I love Indian food, it is one of my favourite cuisines. The mix of aromatic spices and plentiful use of rice and lentils is my kind of food. Plus a lot of it is naturally gluten free which is always a bonus. Although I love Indian food, I very rarely attempt to recreate it myself at home. The assorted mix of spices requiring just the right balance and correct cooking order to create the wonderfully delicate dishes is not something I have mastered.
I recently saw an episode of Indian Food Made Easy where Anjum made a delicious looking Traka Dal. I love the thick comforting texture of Dal, but am sometimes put off when it arrives swimming in a pool of oil. Anjums version however, looked so fresh and quite straightforward to make, that she inspired me to recreate it myself.
So last weekend when it was thundering and lightning outside I cocooned myself in my kitchen with a pan, some lentils and an aromatic mix of spices. There are a few processes involved but I was pleasantly surprised that the actual cooking of the Dal was surprisingly easy. You start by toasting the spices in oil which helps them release their aromatics and gives everything a more well rounded and balanced spice flavour. My kitchen smelt heavenly, wafts of warm and comforting cumin, coriander, cinnamon and fresh ginger permeated the air.
Another good tip that I actually stole from Rick Stein after watching his
cookery tour, is to use red onions rather than white, as they are naturally
sweeter, and to blitz them in a food processor rather than chopping them. This
gives small evenly sized pieces that cook well and release their flavour
without being too harsh or chunky. It worked a treat and I’m definitely going
to be doing this again in future.
In less than two hours I was tucking into a bowl of warm and comforting Tarka Dal. Even as I lifted the spoon to my mouth a fragrant waft of spices filled my senses making my mouth water. The first taste is of a mellow spice with a rich thick texture and soft bite from the lentils. Then the ginger creeps in, the aromatic spices build and finally a gentle prickle of heat comes in from the chili, warming the back of the throat. It was delicious! I was rather proud of myself for achieving something that (to me) tasted quite authentic and had real layers of flavour rather than being generically spiced.
As the remaining Dal cooled down, it continued to thicken. When cool, I was able to use some of the leftovers as a delicious spicy dip and spread, almost like an Indian inspired houmous. If anything it tasted even better the next day when all the spices had mellowed together and developed. I loved how aromatic and fragrant it was rather than just being chili heat or a one note ‘spicy’ flavour. I’d really recommend this recipe, even if you’ve never cooked a curry before. It wasn’t complicated to do and the results more than make up for the little effort involved. Do give it a go!
(Recipe adapted from Indian Food Made Easy by Anjum Anand)
500g Chana Dal or split yellow peas
2 small or 1 large red onion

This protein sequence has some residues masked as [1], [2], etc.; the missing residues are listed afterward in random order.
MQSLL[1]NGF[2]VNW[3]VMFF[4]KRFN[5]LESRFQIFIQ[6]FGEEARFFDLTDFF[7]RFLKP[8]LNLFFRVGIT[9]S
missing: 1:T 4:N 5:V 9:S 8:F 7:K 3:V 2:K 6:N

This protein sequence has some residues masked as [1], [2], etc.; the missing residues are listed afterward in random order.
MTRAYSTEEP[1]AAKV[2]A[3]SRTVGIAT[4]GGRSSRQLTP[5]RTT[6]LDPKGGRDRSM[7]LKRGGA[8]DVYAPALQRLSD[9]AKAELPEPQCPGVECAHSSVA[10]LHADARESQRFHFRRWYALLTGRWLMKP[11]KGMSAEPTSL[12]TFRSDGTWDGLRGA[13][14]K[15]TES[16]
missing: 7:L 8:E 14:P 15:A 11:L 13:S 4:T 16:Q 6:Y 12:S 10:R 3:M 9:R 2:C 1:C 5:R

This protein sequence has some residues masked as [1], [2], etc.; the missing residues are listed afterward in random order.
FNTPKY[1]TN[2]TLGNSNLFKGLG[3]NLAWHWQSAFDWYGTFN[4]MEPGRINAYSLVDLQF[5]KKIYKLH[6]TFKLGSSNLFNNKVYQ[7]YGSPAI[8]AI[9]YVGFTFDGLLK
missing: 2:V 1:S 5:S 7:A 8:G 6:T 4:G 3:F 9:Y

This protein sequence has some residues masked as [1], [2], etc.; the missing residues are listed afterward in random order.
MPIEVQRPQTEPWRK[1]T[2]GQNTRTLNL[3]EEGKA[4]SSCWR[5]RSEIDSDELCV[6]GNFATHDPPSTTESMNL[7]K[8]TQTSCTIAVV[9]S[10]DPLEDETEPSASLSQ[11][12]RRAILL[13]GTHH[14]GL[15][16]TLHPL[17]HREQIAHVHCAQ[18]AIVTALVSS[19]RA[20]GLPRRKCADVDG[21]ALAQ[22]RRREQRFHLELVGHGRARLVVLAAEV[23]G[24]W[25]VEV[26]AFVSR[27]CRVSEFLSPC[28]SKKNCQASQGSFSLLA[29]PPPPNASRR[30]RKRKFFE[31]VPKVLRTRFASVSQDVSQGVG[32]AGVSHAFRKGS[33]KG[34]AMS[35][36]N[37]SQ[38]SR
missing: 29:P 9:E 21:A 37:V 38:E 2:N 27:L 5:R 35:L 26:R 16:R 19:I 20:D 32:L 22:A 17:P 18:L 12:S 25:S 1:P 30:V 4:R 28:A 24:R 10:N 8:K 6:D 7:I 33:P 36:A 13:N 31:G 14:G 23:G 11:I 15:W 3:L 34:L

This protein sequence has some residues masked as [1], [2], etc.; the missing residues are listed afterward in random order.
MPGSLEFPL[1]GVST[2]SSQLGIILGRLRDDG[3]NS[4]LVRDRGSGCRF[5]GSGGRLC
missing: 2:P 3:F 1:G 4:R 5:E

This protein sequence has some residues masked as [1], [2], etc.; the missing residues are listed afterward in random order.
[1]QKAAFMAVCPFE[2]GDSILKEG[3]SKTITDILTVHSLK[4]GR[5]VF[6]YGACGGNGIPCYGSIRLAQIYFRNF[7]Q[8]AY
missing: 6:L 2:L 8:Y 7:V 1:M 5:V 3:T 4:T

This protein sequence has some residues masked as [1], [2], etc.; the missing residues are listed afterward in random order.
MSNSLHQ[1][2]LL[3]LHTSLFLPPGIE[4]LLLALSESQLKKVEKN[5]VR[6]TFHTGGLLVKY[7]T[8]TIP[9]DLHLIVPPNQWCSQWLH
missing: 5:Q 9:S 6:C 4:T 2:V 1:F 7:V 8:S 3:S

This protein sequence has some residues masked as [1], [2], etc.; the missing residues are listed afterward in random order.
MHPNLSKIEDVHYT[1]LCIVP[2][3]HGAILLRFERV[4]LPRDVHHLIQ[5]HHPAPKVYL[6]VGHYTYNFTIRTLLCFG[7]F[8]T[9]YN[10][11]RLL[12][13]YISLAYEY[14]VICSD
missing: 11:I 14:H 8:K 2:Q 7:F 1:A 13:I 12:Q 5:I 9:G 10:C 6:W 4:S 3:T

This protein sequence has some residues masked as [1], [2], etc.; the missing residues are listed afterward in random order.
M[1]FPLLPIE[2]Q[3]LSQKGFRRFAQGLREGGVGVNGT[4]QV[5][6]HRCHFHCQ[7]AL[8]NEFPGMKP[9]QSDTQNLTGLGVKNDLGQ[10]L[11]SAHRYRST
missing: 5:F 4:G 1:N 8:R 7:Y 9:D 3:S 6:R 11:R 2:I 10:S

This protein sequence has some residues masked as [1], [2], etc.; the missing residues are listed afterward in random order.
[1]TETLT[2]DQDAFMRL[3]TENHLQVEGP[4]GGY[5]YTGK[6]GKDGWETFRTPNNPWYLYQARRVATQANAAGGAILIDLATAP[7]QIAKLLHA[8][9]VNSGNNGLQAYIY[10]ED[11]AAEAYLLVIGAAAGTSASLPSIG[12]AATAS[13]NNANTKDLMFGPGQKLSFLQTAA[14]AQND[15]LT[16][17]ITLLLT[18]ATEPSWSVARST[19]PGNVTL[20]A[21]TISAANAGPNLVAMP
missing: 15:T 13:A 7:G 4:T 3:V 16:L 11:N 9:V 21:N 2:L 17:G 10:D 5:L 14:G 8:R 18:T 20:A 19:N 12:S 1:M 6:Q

2 cm piece fresh ginger
3 tbsp sunflower oil
1 tbsp cumin seeds
1 tsp ground coriander
¾ tsp garam masala
¼ tsp cinnamon
1 tsp turmeric
2 green chilies, whole
3 cloves of garlic
3 fairly large tomatoes or 6-7 cherry tomatoes
100ml extra water
Salt and pepper
Rinse the Dal or peas under running water. Place into a large saucepan with 900ml water, bring to the boil, then reduce to a simmer and cover with the lid. Leave to cook for 35 minutes. They should still be firm yet tender at this point. Remove from the heat but do not drain.
Meanwhile, prepare the spice base.
Peel the onions and ginger and chop into chunks. Place into a small food blender and blitz until finely chopped, not pureed though.
Heat the oil in a large saucepan. With the heat on fairly low, add the cumin, coriander, garam masala, cinnamon and turmeric and allow the spices to sizzle and release their aromatic spice for 1 minute. Do not let them burn.
Tip in the onion and ginger and stir together well. Prick the green chilies so you pierce the skin, but do not actually cut into them. Add to the pan and allow everything to cook for 4-5 minutes until the onion has softened and browned.
Blitz the garlic and tomatoes into a puree using the food blender. Add this to the pan along with 100ml of water and stir well. Allow to cook for 3-4 minutes until starting to thicken.
Add the cooked lentils and any remaining cooking liquid to the spices. Stir well to incorporate and allow to simmer for 15 minutes. Then fish out and discard the chilies.
Now either remove a quarter of the lentil mix and briefly pulse to break down some of the lentils or else give it a few short pulses with a hand blender. You only want to crush and break down a few of the lentils to help thicken the sauce, you want most of them to remain whole.
Add the crushed lentils mix back into the pan and leave to simmer for a further 10 minutes. It should now be a thick and soft and spoonable consistency.
Spoon into bowls and serve with a garnish of coriander (I don’t have any) and flatbreads for scooping and dipping. Also tastes good with a few peas stirred in if you like.
Makes a delicious meal or meal accompaniment.
Serves 4-8 depending on serving occasion
Note: The Dal will continue to thicken as it stands. If you leave it until cold, you can almost use it as a chunky houmous style spread. If wanting to reheat, just add a touch more water and heat through thoroughly. Freezes well.